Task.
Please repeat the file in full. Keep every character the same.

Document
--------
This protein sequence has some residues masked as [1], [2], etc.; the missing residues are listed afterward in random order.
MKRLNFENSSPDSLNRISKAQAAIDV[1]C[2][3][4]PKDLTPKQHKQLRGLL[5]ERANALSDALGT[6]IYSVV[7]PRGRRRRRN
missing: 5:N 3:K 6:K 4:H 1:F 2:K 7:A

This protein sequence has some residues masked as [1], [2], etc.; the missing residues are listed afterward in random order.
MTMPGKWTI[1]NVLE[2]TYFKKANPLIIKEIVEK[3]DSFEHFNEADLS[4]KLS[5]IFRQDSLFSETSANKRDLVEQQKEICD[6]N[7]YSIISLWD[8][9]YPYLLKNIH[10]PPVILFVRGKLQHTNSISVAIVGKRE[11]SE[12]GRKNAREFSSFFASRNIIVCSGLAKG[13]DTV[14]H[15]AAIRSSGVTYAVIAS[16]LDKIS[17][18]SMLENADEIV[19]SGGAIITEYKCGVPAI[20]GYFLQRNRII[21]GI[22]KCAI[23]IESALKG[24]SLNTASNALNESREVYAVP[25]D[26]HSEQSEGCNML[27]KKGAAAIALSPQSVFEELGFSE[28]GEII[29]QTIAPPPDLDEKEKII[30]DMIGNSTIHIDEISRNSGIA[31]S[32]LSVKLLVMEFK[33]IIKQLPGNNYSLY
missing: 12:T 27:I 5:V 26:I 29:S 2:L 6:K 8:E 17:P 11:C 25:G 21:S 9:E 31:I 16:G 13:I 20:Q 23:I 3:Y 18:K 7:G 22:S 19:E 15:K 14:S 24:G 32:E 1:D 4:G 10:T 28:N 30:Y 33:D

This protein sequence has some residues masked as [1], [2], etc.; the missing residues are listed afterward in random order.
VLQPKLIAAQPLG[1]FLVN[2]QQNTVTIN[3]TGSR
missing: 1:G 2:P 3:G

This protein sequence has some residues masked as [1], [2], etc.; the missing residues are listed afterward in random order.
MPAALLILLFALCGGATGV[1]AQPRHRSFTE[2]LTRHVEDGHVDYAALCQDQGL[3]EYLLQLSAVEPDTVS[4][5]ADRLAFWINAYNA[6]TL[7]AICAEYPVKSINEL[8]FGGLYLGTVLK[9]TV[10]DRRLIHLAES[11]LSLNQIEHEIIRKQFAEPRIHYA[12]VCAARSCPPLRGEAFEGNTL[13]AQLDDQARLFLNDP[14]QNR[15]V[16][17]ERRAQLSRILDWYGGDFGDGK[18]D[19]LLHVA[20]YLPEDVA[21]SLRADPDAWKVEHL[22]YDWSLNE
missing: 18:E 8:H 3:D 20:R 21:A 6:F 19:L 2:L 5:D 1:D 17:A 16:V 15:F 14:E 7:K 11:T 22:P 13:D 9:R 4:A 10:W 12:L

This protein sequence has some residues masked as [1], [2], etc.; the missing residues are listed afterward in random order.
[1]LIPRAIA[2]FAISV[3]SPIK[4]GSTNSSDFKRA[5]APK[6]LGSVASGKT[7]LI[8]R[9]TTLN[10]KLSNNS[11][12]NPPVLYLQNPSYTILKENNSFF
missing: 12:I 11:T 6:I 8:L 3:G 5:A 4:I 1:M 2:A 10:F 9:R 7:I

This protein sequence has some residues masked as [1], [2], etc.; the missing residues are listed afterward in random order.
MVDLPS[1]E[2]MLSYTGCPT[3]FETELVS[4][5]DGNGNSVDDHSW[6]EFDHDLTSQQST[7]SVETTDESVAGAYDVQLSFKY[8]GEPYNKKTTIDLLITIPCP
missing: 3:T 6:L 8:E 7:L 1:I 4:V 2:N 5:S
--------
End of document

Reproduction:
This protein sequence has some residues masked as [1], [2], etc.; the missing residues are listed afterward in random order.
MKRLNFENSSPDSLNRISKAQAAIDV[1]C[2][3][4]PKDLTPKQHKQLRGLL[5]ERANALSDALGT[6]IYSVV[7]PRGRRRRRN
missing: 5:N 3:K 6:K 4:H 1:F 2:K 7:A

This protein sequence has some residues masked as [1], [2], etc.; the missing residues are listed afterward in random order.
MTMPGKWTI[1]NVLE[2]TYFKKANPLIIKEIVEK[3]DSFEHFNEADLS[4]KLS[5]IFRQDSLFSETSANKRDLVEQQKEICD[6]N[7]YSIISLWD[8][9]YPYLLKNIH[10]PPVILFVRGKLQHTNSISVAIVGKRE[11]SE[12]GRKNAREFSSFFASRNIIVCSGLAKG[13]DTV[14]H[15]AAIRSSGVTYAVIAS[16]LDKIS[17][18]SMLENADEIV[19]SGGAIITEYKCGVPAI[20]GYFLQRNRII[21]GI[22]KCAI[23]IESALKG[24]SLNTASNALNESREVYAVP[25]D[26]HSEQSEGCNML[27]KKGAAAIALSPQSVFEELGFSE[28]GEII[29]QTIAPPPDLDEKEKII[30]DMIGNSTIHIDEISRNSGIA[31]S[32]LSVKLLVMEFK[33]IIKQLPGNNYSLY
missing: 12:T 27:I 5:V 26:I 29:S 2:L 6:K 8:E 17:P 11:C 25:G 21:S 9:E 31:I 16:G 13:I 20:Q 23:I 3:Y 18:K 7:G 22:S 19:E 15:K 14:S 24:G 32:E 1:D 4:G 10:T 28:N 30:Y 33:D

This protein sequence has some residues masked as [1], [2], etc.; the missing residues are listed afterward in random order.
VLQPKLIAAQPLG[1]FLVN[2]QQNTVTIN[3]TGSR
missing: 1:G 2:P 3:G

This protein sequence has some residues masked as [1], [2], etc.; the missing residues are listed afterward in random order.
MPAALLILLFALCGGATGV[1]AQPRHRSFTE[2]LTRHVEDGHVDYAALCQDQGL[3]EYLLQLSAVEPDTVS[4][5]ADRLAFWINAYNA[6]TL[7]AICAEYPVKSINEL[8]FGGLYLGTVLK[9]TV[10]DRRLIHLAES[11]LSLNQIEHEIIRKQFAEPRIHYA[12]VCAARSCPPLRGEAFEGNTL[13]AQLDDQARLFLNDP[14]QNR[15]V[16][17]ERRAQLSRILDWYGGDFGDGK[18]D[19]LLHVA[20]YLPEDVA[21]SLRADPDAWKVEHL[22]YDWSLNE
missing: 18:E 8:H 3:D 20:R 21:A 6:F 19:L 2:L 5:D 1:D 17:A 16:V 15:F 14:E 7:K 11:T 22:P 13:D 9:R 4:A 10:W 12:L

This protein sequence has some residues masked as [1], [2], etc.; the missing residues are listed afterward in random order.
[1]LIPRAIA[2]FAISV[3]SPIK[4]GSTNSSDFKRA[5]APK[6]LGSVASGKT[7]LI[8]R[9]TTLN[10]KLSNNS[11][12]NPPVLYLQNPSYTILKENNSFF
missing: 12:I 11:T 6:I 8:L 3:G 5:A 4:I 1:M 2:A 10:F 9:R 7:I

This protein sequence has some residues masked as [1], [2], etc.; the missing residues are listed afterward in random order.
MVDLPS[1]E[2]MLSYTGCPT[3]FETELVS[4][5]DGNGNSVDDHSW[6]EFDHDLTSQQST[7]SVETTDESVAGAYDVQLSFKY[8]GEPYNKKTTIDLLITIPCP
missing: 3:T 6:L 8:E 7:L 1:I 4:V 2:N 5:S